With controlled hydrogen fusion we can solve many of the worlds problems. Since the fuel is everywhere, no one nation or power will have a lock on this energy source. This is the reason why it is being developed so slowly now, this is not a situation desirable to big oil. The fuel is, for all intents and purposes, free. This makes it practical for energy intensive applications like desalinating water. Many industrial processes which could be used to recycle waste products if it were not for the cost of energy will become viable.

Unlike wind, solar, and other renewable sources which are not energy dense, limited in scalability, and not portable, controlled hydrogen fusion reactors could be build anywhere we want to build them. Need a large amount of energy to transform lunar regolith into water, air, and other raw materials? No problem build a fusion reactor there.

The moon even has a potential fuel, He3, that is more attractive for fusion because all of the products are charged particles allowing reaction energy to be directly converted into electricity without the need for a thermal cycle. Additionally, this means no neutrons (and actually that’s not 100% true, there are some smaller reactions that take place that do generate some neutrons), so there are not the problems with neutron activation and embrittlement present with deuterium-tritium reactions.

Initial fusion reactors will be physically large, but as superconductor technology continues to improve and our understanding of plasma physics and how to best confine plasma continues to evolve, this will gradually reduce there size, and who knows what breakthroughs may emerge.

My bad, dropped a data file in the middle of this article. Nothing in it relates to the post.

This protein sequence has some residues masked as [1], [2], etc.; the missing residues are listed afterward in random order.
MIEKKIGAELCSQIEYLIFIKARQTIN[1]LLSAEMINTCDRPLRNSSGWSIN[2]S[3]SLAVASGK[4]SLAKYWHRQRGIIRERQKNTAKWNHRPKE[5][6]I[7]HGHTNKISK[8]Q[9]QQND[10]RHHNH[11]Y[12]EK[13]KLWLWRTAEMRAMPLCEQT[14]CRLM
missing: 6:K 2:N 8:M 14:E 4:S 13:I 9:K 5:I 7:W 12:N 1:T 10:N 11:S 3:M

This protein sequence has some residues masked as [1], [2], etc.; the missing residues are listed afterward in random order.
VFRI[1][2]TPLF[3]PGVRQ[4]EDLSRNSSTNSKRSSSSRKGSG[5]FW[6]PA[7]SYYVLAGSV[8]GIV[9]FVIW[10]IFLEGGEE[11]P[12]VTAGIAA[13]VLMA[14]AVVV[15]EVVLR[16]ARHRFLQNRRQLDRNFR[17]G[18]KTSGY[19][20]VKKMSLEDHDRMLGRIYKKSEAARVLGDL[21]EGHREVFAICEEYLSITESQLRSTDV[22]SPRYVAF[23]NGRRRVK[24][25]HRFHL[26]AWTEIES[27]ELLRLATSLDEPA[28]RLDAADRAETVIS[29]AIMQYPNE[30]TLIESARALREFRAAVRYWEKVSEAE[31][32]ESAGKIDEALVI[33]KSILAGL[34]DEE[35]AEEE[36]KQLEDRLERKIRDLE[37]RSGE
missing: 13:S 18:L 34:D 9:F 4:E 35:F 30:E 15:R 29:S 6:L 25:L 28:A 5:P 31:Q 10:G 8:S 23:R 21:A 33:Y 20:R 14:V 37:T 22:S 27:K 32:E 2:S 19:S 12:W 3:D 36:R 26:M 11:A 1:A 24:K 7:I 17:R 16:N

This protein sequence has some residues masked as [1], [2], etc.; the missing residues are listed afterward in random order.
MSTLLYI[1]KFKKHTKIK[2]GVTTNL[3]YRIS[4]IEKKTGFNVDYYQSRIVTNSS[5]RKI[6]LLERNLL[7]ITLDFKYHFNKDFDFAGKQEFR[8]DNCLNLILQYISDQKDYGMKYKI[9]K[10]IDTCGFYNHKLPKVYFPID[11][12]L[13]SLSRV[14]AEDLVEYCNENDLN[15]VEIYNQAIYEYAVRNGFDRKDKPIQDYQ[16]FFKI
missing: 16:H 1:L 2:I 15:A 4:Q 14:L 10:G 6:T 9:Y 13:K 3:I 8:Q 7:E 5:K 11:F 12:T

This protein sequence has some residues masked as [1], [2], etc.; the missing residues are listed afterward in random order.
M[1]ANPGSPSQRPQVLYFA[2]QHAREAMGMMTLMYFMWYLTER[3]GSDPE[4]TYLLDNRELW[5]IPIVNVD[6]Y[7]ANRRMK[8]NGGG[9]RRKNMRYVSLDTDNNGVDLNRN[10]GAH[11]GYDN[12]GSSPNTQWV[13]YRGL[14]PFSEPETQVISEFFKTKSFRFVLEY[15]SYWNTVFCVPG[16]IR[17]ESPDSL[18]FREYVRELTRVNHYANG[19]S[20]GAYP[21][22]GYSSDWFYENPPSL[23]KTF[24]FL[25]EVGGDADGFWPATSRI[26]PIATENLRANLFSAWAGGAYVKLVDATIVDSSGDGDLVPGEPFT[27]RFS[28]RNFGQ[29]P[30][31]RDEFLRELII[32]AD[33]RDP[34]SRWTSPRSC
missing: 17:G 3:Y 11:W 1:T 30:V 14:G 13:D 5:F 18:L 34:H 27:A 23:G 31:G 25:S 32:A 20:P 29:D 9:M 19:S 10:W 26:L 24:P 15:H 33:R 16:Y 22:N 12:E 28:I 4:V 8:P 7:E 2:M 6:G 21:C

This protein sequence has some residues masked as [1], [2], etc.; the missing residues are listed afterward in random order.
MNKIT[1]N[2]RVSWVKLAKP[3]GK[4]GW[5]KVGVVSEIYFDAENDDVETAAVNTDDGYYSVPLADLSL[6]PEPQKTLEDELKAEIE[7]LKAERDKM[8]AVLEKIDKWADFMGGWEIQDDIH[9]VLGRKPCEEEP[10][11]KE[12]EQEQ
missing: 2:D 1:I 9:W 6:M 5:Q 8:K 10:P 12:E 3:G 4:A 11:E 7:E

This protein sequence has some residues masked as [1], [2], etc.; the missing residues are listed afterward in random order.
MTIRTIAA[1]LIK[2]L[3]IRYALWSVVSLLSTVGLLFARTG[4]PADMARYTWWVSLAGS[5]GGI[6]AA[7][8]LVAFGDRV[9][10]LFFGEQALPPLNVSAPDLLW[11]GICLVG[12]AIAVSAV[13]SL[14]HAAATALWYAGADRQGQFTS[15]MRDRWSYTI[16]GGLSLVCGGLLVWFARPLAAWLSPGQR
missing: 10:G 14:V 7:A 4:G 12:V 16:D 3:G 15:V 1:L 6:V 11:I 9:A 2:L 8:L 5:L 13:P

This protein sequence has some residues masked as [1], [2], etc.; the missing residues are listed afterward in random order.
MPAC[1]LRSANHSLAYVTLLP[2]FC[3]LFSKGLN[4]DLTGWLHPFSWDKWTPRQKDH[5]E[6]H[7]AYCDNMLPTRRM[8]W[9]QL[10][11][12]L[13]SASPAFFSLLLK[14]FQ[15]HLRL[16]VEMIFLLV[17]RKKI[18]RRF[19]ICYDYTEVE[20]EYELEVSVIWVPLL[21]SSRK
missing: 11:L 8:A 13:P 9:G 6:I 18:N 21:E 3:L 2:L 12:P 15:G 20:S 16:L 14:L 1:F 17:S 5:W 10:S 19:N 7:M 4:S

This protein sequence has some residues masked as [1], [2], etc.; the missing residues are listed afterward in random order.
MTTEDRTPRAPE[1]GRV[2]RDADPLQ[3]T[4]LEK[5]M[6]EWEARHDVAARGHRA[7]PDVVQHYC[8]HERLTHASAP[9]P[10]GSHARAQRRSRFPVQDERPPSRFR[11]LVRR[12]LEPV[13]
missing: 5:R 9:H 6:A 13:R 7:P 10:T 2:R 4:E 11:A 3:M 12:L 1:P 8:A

The most efficient design at this time is a spherical tokamak, this is a design with a short aspect ratio. It has been determined experimentally that a nearly spherical plasma configuration is easier to confine than early tokamaks which where the plasma was a more elliptical torus.

However, there are some new configurations being examined that may have the potential to achieve far higher temperatures and pressures necessary for advanced aneutronic fuel cycles.

Smaller future designs may expand our reach in space, how far we can travel in a reasonable period of time. Maybe we can send a probe to Alpha Centauri and examine it’s planetary system up close.

None of this will be possible if we keep doing what we’re doing, burning hydrocarbons for energy; all this will accomplish is slow suffocation and environmental disasters.